Reviewing The Good Wife is surprisingly hard. The show has been so consistently wonderful from its very first episode that it’s a real struggle to find anything new to say 112 episodes later. I’ve already spent many paragraphs gushing about the cast, the guest stars, the stories, the characters, the humour, the issues and even the clothes that I really don’t have much more to say. Still, that’s never stopped me blathering before.
One of the few changes in season 4 was that the writers seem to have at least made some effort to tone down Kalinda’s crazy story lines. For the most part she was ‘just’ a supporting character to the other storylines and by moving her into the background a bit, she actually shone. Here (as is so often the case) less is more. People are generally a lot more subtle than television writers like them to be, but if you can write and act accordingly (which the Good Wife writers and Archie Panjabi most certainly can) that’s where all the power is.
Kalinda’s one thread of continued insanity was tied into the one plot this season that really didn’t work – Damian Boyle the mob lawyer. The story never quite felt as committed as it needed to be, and was a waste of Jason O’Mara who can do better than that terrible accent and over the top caricature. Again, it’s a character that was made too dramatically large. Subtlety and misdirection are far more interesting. The same problem befell Melissa George’s character who seemed just slightly out of synch with the world around.
One element of the season that I really struggled with was Will’s streak of viciousness and ambition that drove the hiring of Damian and several other dubious acts. I trust the writers enough however to realise that my dislike of those storylines is more about me wanting the character to be unrealistically perfect, that I’m falling for his charms and refusing to see his flaws. I want characters I like to be right and pure, it’s one thing when they make mistakes, but when they deliberately take action to satisfy darker motives like greed, jealousy and ambition, that’s harder to accept and it’s very easy to blame the writers and say they’re making the characters do things that they wouldn’t do.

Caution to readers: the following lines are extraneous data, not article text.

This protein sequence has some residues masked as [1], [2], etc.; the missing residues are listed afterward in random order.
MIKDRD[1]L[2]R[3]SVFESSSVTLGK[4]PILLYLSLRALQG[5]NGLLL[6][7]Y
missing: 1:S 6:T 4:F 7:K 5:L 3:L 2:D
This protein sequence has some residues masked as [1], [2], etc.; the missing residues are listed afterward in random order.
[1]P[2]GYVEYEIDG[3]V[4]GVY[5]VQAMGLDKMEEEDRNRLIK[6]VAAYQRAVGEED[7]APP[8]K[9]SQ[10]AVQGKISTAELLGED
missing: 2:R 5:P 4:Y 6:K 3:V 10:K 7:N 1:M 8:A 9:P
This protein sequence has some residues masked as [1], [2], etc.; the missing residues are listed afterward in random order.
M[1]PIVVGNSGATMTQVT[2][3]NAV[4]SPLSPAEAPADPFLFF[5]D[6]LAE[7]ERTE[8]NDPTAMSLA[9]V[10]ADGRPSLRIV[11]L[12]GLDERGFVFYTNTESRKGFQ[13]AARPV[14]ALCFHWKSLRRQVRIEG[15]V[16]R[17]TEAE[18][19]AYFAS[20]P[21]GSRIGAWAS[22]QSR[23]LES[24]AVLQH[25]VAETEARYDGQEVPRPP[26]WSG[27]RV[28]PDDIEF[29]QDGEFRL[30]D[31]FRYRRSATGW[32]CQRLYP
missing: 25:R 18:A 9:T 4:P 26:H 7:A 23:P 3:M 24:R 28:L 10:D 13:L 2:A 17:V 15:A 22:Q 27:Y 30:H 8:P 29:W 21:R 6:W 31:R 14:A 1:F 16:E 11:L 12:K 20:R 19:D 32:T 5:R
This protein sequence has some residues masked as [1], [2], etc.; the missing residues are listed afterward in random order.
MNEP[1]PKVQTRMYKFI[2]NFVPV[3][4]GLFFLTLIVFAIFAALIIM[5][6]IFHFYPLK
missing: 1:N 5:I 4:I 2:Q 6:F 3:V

But that’s not reality and this show is so good, that they have characters that, like real people, are basically good but have threads in them that are less admirable. The audience and characters close to her know that Alicia herself is far from the saint that those further away perceive her to be. She too is proud and ambitious, using her intelligence and charm to manipulate those around her, and (even worse) being somewhat smug about that power. Just as some of those traits start to overwhelm the character however her plotting and manipulation are completely derailed by events that are entirely out of her influence.
Much as I’d love to write a review without having to mention Will’s death, as much as I want it to have not been true, it would do a disservice to not mention it. Like some of the most powerful character deaths in television (Buffy’s mother, Leo on the West Wing, Kate on NCIS) it came like death does in reality, completely out of the blue. Will’s story wasn’t finished but suddenly he’s gone and all of the plans and dreams of those left behind slam into a brick wall. The way that each character deals with that and regroups is entirely unique and once again a masterclass by writers and cast alike.
There isn’t a single weak link in this cast and I would cheerfully give every one of them an award if it were within my power. Everyone down to the briefest guest star or the most background recurring character is superb. Alan Cumming as Eli Gold quietly (or sometimes loudly) plays the master manipulator and often comic relief, but he never lets you forget that this man is fundamentally very lonely, solving everyone else’s problems with no one asking how he is. His reaction to Will’s death, pushing aside his own shock and grief to help Alicia and Peter was heartbreaking. Matt Czuchry as Cary is fighting to be Will to Alicia’s Diane, (or is it the other way around), he’s got everything he wanted – his name on the letter head, Kalinda in his bed, and yet he still doesn’t seem to have anyone’s respect (Canning’s failure to even remember his name…). Dallas Roberts as Alicia’s brother, the only one who really treats her like she’s a human being with feelings and fears. None of these characters or actors are written like they’re supporting characters, it just happens that most of their lives happen off screen make the cut.
I adore this show. It’s hands down the best thing on television at the moment. Breaking Bad is likely to win all the awards, but remember, that will be awarded for just 8 episodes. Good Wife produces 22 episodes of complete perfection every single year.